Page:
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France during the ancien régime. CHY 4U - October 26, 2009. A Tale of Two Cities Clip. I:\School\Practicum I\Powerpoint Movie Links\A Tale Of Two Cities - 3 Estates.avi What does this clip say about the common citizen in France at the time?

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France during the ancien r gime

France during the ancien régime

CHY 4U - October 26, 2009

A tale of two cities clip
A Tale of Two Cities Clip

  • I:\School\Practicum I\Powerpoint Movie Links\A Tale Of Two Cities - 3 Estates.avi

  • What does this clip say about the common citizen in France at the time?

  • How were peasants viewed at the time by the nobility?

  • How was this view changing?

The ancien régime (Old Order)

  • The old order was the societal hierarchy that was developed by the monarchy in the middle ages and lasted until the French Revolution

  • The ancien régime set people into social groups that were thought to be divinely created

  • Depending on which group a person was in, certain privileges would be allotted to them.

  • Many people had no privileges.

The three estates
The Three Estates

  • In the old order, the social groups were called the estates.

  • French society was divided up into 3 Estates. The social hierarchy was largely defined by which estate you belonged.

    • The first estate consisted of the clergy

    • The second estate consisted of the nobility

    • The third estate consisted of EVERYBODY ELSE

The Three Estates


The King

1st Estate

2nd Estate

3rd Estate

The first estate
The First Estate

  • “Those who pray”

  • This group belonged to the clergy and made up of less than 1% of the total population of France

  • They owned and controlled over 20% of the land in France

  • Because of religious oaths of poverty, members of the first estate lived modest lives.

The First Estate

  • Privileges:

    • Had their own courts

    • Controlled their own land for religious purposes and could never lose it (mortmain)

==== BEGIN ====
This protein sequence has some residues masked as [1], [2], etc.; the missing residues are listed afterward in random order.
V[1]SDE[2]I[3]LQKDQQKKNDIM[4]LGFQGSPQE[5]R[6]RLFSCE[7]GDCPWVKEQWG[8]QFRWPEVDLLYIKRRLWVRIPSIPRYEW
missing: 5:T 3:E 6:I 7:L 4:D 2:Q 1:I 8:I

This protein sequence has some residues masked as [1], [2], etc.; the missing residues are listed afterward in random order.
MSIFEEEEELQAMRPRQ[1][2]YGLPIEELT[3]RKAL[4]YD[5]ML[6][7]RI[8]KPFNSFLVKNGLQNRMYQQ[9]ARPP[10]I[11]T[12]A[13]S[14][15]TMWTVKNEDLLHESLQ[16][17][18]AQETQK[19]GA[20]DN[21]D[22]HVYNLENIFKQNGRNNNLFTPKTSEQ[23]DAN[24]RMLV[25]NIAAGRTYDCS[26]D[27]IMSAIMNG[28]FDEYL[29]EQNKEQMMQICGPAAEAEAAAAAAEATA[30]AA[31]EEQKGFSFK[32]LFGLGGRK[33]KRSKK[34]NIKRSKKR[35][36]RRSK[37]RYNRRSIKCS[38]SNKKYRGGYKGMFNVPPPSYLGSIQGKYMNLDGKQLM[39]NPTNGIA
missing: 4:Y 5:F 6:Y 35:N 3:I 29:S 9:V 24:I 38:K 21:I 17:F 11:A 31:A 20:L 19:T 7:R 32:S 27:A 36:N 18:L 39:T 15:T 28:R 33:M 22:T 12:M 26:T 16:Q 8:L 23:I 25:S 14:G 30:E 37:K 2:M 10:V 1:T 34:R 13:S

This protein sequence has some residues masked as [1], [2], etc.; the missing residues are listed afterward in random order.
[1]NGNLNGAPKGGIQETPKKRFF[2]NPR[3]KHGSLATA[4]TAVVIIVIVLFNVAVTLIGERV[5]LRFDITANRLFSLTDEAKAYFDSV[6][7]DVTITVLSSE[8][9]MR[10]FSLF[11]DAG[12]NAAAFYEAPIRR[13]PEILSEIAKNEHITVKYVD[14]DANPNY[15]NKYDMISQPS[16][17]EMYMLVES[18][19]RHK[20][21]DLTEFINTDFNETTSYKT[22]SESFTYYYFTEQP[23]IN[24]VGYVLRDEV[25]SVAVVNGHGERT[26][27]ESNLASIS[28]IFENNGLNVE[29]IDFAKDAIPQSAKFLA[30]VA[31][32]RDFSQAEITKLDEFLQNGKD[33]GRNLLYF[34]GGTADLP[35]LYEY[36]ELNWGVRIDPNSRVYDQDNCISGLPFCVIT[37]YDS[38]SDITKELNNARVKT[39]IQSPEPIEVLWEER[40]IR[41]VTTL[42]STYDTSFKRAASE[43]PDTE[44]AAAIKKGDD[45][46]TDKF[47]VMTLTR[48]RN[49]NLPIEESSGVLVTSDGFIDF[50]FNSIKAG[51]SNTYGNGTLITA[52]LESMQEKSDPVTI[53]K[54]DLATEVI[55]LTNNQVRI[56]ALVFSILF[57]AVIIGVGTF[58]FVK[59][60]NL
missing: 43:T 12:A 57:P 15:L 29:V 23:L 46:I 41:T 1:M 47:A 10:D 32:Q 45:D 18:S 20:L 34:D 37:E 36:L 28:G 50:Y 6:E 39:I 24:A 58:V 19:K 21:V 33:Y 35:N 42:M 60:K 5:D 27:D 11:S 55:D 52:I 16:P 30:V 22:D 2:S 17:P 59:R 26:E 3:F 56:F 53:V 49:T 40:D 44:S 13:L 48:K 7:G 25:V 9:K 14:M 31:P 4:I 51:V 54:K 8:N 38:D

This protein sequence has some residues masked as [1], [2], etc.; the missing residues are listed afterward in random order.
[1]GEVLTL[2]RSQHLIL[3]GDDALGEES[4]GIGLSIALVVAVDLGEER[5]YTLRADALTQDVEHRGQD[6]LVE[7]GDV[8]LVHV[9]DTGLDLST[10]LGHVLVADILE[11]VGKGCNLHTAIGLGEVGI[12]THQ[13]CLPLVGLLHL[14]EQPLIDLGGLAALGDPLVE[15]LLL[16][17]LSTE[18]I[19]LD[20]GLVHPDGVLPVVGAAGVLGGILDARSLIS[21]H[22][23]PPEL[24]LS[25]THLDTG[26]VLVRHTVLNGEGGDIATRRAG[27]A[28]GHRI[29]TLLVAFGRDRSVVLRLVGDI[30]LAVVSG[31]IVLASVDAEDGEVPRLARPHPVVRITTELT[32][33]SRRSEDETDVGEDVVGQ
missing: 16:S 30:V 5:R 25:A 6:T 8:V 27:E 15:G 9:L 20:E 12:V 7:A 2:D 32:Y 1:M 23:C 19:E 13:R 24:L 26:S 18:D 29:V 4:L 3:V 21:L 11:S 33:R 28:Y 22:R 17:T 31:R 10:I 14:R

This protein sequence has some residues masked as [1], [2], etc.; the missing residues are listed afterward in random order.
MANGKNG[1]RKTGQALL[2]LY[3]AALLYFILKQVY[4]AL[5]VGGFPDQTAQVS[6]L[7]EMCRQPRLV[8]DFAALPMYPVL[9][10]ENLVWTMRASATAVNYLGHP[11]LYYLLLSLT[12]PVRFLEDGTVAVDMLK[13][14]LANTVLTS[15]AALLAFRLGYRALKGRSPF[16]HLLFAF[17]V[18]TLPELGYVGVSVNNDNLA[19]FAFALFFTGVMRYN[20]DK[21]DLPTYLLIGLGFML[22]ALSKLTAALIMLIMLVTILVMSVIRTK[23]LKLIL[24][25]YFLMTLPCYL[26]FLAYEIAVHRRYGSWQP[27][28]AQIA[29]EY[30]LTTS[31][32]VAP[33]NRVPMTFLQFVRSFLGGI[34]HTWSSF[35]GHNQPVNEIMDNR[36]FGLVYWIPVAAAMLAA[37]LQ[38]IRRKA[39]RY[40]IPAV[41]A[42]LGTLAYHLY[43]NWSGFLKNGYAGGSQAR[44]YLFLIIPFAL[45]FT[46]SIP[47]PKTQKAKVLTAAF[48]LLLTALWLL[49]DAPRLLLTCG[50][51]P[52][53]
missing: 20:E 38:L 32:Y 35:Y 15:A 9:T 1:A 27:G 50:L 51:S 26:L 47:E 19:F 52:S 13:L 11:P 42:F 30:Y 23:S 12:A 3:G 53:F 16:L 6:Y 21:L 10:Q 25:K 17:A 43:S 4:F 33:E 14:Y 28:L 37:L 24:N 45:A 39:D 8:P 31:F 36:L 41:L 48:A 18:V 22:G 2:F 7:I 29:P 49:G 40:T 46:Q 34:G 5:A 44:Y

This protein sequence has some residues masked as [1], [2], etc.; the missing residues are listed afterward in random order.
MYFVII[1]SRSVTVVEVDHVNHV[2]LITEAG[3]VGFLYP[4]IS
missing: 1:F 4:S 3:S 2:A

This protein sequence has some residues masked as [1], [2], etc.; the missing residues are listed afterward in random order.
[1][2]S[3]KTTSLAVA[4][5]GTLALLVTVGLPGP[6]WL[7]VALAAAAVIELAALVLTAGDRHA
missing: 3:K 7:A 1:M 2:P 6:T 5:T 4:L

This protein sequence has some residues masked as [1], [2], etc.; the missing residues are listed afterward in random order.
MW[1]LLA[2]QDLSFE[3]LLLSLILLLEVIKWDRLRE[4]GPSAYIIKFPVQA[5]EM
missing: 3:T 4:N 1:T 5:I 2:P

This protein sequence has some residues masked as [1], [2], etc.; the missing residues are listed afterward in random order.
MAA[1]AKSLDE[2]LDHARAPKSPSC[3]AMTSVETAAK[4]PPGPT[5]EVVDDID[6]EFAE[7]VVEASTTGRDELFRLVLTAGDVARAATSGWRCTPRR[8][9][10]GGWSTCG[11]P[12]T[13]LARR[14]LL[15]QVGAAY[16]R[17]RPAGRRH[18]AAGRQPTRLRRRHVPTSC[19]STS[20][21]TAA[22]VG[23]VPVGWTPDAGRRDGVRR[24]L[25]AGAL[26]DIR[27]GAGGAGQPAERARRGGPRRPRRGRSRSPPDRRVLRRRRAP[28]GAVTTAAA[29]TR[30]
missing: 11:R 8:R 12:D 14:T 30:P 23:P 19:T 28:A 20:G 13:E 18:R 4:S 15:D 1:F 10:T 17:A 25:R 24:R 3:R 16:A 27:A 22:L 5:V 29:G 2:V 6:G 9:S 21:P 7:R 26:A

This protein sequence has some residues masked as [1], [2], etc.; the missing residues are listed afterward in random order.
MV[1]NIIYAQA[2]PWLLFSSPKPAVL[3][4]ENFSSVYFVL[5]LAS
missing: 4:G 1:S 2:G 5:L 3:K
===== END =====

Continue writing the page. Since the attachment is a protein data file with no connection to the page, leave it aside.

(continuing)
• Were exempt from most taxes

The Second Estate

  • “Those who fight”

  • This group consisted of the nobility, outside the monarch himself, who was not part of the three estates

  • Consisted of 0.5% of the total population of France

  • This group of people too were exempt from paying taxes.

  • These people were relatively wealthy land owners

The Second Estate

  • Privileges:

    • Were allowed to carry a sword

    • Exempt from most taxes

    • Exempt from military service (funny considering they were referred to as “those who fight”)

    • Received special treatment in courts

The Third Estate

  • “Those who toil”

  • This group consisted of people who did not fit into the first two groups

  • Consisted of over 95% of the total population of France

  • This group of people paid the most taxes

  • These people were mostly poor peasants

The Third Estate

  • This group could be divided into two sub-groups: the bourgeoisie and the peasant.

    • The bourgeoisie were wage earners and intellectuals. Included lawyers, doctors, businesspeople, merchants, soldiers, and craftspeople.

      • Enlightenment philosophers also part of this group.

      • Grew in numbers and influence during the late 18th century

    • Peasants: poor individuals who earned little to no income.

      • Most lived in rural areas and therefore lived on subsidence off of the land

The Third Estate

  • Privileges:

    • Local privileges

    • Guild privileges – guilds were allowed to hold monopolies on trade in specific areas.

Land and the three estates
Land and the Three Estates

  • Although the Third Estate owned a majority of the land, the first two estates held a significant and proportionally unfair minority

The estates general
The Estates-General

  • All laws and decisions were made by the monarch. However, in times of crises, the monarch could call a meeting Estates-General, where a formal meeting of representatives from each estate came to decide on the direction of the country

  • The Estates-General would have equal representation of each estate and thus equal representation when making decisions

The Estates-General

  • People from each group would write information on their grievances of the country. These were called the cahiers.

  • Due to the deep economic troubles occurring in France at the time, King Louis XVI called the Estates-General to help remediate the problem.

The Estates-General

Does this seem fair?

The Estates-General

When the third estate lobbied for reform, how do you think the other estates responded?